There was time when as little kids we used to watch our dad get up and get ready to go for office. He would brush, go through his normal routine and then get down to shave. After massaging the lather with his wooden shave brush, he would finally take out a Topaz blade, adjust it to his old style razor and start shaving. While shaving, he used to keep the ice handy, because he nicked himself more often than not. When done, you would see him wash off the remaining lather with plain water. If you checked out his bath accessories you would probably find a plain soap bar.
How things change! Today a youth of 18 takes as much time as the fairer sex at the super market to pick up his favourite cologne, deodorant, aftershave lotion, shaving cream, body talc, face wash, shampoo, conditioner…. The list goes on and on.
In the past, there was of course, the fact that the Indian middle class was still struggling to get up the social ladder. The need was to get education and work towards achieving financial stability. In short, even if the past generations could afford all these things, there was a voluntary abstinence. There was also a natural mind block in terms of looking at toiletries as a ‘ladies’ thing.
That was the demand side. On the supply side too, not many companies looked at men as toiletry consumers. They concentrated on women to be their key target consumers. As a result, though there were a lot of choices and brands for women toiletries in those days, for men the choice was very limited.
The advent of liberalisation post 1992 changed all that. The Indian economy became more open. The global marketers saw 1 billion target consumers and India saw a slew of international brands hitting the market. The private sector, especially the services sector, has seen significant growth in the last decade. Salaries in the private sector started shooting up and the living standards started improving. Government salaries too, have tried to keep pace with the private sector.
It is not only that the working class improved their living standards, but the past decade has also been good for rural India. Indian farmers have been blessed with 11 good monsoons in a row. Agricultural output has improved and Indian farmer has also had the backing of the government in the form of ‘support’ prices for their output. Lower taxes meant more disposable income.
The consumer product companies saw this and India started looking good on their global chart. They introduced new brands and products and upped the advertisement expenditure in an effort to woo the consumers. The advent of cable TV and satellite channels helped fast moving consumer goods companies reach out to the Indian masses. Satellite channels brought about a sea change in the Indian consumer psyche. For Indian men it was no more a shame to be adventurous and demanding. It was not considered ‘feminine’ anymore. It was more of ‘having arrived’.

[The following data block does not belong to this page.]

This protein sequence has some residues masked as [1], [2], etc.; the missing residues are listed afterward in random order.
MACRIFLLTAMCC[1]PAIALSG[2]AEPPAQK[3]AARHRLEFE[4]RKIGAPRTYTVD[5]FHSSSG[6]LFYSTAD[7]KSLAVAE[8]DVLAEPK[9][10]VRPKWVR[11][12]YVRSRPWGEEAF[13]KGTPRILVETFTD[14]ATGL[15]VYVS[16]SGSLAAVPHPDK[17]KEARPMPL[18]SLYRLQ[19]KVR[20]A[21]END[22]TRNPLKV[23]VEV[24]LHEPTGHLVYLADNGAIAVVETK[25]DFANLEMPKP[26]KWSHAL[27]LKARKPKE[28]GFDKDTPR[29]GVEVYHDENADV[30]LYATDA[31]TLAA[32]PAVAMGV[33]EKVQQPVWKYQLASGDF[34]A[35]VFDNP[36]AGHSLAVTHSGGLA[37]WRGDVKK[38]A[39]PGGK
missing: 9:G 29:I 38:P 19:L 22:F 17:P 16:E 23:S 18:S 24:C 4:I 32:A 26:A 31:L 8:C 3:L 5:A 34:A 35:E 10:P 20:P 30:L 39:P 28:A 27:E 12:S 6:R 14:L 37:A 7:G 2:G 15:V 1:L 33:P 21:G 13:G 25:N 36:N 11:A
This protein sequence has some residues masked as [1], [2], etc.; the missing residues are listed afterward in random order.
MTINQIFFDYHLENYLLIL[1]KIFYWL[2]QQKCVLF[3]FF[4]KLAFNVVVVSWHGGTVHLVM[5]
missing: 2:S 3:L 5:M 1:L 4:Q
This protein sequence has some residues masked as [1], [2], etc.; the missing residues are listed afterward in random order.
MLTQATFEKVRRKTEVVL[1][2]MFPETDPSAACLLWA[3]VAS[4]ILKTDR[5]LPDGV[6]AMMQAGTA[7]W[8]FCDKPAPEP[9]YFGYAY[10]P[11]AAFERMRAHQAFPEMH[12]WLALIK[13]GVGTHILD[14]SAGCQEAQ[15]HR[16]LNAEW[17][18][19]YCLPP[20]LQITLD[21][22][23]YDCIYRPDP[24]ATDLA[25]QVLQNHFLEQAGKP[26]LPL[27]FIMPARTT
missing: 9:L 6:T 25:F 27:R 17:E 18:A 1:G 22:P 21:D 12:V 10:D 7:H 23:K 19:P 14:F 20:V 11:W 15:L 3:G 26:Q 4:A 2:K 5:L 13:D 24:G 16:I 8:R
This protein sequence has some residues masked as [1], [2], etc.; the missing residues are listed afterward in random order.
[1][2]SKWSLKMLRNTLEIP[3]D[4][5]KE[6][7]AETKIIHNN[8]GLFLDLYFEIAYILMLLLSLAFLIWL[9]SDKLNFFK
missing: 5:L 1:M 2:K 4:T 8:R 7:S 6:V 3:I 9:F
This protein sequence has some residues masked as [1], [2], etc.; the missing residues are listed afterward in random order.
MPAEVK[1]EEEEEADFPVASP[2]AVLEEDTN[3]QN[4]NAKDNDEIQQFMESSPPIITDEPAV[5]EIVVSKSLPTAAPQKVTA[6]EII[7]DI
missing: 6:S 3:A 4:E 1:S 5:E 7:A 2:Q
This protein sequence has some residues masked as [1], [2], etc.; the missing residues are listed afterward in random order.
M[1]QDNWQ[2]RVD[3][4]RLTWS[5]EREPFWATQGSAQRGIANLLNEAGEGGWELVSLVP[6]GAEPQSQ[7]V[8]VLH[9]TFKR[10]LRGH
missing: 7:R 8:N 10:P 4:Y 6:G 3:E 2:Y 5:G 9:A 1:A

It is not as if that only multinational companies catered to the men’s demands, Indian companies like Godrej too upped their ante and fought for their share of the pie. The competition has grown hotter not only in the premium range, but also at the entry level. You can probably buy a shaving cream ranging from Rs 10, to Rs 30-35, a shaving gel (Rs 45-60) or shaving foam (Rs 70 upwards).
* growth in 2000
|Total personal care market
|Personal care (Men)
Companies like Gillette, JK Helene Curtis, Park Avenue, Colgate Palmolive, Godrej, Hindustan Lever and Henkel Spic are some of the leading companies catering to men’s toiletries. The market is still in a nascent stage. Indian men still rank way behind in terms of per capita usage. Currently, the personal product segment for men is around 2 percent of Rs 430 bn Indian FMCG market. So there is a significant growth potential in the sector.
But in this market only those companies would survive who continuously innovate on products, packaging and distribution channels to satisfy the consumer needs. Gillette for example, has introduced its flagship brand, Mach III, to the world market after spending US$1 billion on product innovation and enhancement. But product innovation is the companies’ worry. The Indian men can look forward to better products at competitive prices in the years to come.